Monday, 10 February 2003: 11:45 AM
Cloud processing of gases and aerosols in a regional air quality model (AURAMS) and its evaluation against precipitation-chemistry data
Clouds play an active role in the processing and cycling of chemicals in the atmosphere. Gases and aerosols can enter cloud droplets through absorption/condensation (of soluble gases) and activation and impact scavenging (of aerosol particles). Once inside the cloud droplets these tracers can dissolve, dissociate, and undergo chemical reactions. For example, it is believed that aqueous phase chemistry in cloud is the highest contributor to sulphate aerosol production. Some of the aqueous-phase tracers will be removed from the atmosphere when precipitation forms and reaches the ground. However, the majority of clouds are non-precipitating, and upon cloud dissipation and evaporation, the tracers, physically and chemically altered, will be released to the atmosphere. Updrafts and downdrafts in convective clouds are also efficient ways of redistributing atmospheric tracers in the vertical. It is therefore important to represent these cloud-related physical and chemical processes when modelling the transport and transformation of atmospheric chemical tracers, particularly aerosols.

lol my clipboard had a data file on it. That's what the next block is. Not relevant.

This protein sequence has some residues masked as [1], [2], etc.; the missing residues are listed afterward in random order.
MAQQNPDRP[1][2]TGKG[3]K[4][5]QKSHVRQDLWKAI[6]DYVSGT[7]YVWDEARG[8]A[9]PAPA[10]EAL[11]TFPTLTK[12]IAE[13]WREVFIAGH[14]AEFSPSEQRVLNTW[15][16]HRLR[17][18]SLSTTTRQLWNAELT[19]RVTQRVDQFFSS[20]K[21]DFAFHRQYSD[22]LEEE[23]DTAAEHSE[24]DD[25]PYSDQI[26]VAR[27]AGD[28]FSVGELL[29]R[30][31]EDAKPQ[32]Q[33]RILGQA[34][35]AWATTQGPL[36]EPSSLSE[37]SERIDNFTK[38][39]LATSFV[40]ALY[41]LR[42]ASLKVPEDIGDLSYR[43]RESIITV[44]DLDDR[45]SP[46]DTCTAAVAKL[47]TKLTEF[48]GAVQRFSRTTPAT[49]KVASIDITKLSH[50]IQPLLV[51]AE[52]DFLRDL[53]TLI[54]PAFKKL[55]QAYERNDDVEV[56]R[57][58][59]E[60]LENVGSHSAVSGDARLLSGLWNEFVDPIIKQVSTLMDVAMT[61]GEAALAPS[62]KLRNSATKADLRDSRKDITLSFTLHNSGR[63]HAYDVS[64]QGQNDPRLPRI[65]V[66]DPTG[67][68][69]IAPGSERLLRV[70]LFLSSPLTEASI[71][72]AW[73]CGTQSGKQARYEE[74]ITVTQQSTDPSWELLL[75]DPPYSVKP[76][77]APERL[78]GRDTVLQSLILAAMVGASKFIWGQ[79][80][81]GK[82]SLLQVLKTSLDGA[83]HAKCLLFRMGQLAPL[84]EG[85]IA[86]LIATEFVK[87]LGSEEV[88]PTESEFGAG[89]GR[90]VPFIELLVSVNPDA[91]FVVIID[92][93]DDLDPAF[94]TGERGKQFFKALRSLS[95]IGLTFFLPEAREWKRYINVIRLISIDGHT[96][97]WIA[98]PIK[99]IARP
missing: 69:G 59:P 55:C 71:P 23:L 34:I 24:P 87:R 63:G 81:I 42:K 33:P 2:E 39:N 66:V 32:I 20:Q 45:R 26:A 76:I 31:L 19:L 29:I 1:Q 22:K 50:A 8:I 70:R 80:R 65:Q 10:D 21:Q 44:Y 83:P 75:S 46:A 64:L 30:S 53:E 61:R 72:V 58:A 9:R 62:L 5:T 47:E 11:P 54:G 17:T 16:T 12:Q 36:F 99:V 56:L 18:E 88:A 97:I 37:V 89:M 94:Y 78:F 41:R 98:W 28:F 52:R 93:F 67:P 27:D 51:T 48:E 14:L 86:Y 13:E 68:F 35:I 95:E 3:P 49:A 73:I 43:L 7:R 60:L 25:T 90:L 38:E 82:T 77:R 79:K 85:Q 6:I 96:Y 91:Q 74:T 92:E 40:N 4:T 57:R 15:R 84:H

A new multiple-pollutant (unified) regional air-quality modelling system, AURAMS, with size- and chemical-composition-resolved aerosols is being developed at the Meteorological Service of Canada. In the current version of AURAMS, many of the cloud processes mentioned above are represented. They include nucleation (activation) scavenging of aerosols, aqueous-phase chemistry (both mass transfer and oxidation), and wet deposition. Initial evaluations of AURAMS are being carried out for two summertime multi-day simulations in August 1988 and August 1989 over eastern North-America (during the Eulerian Model Evaluation Field Study period). This presentation will focus on the impact of the various cloud processes on modelled regional aerosols and an evaluation against the available precipitation-chemistry data for the period.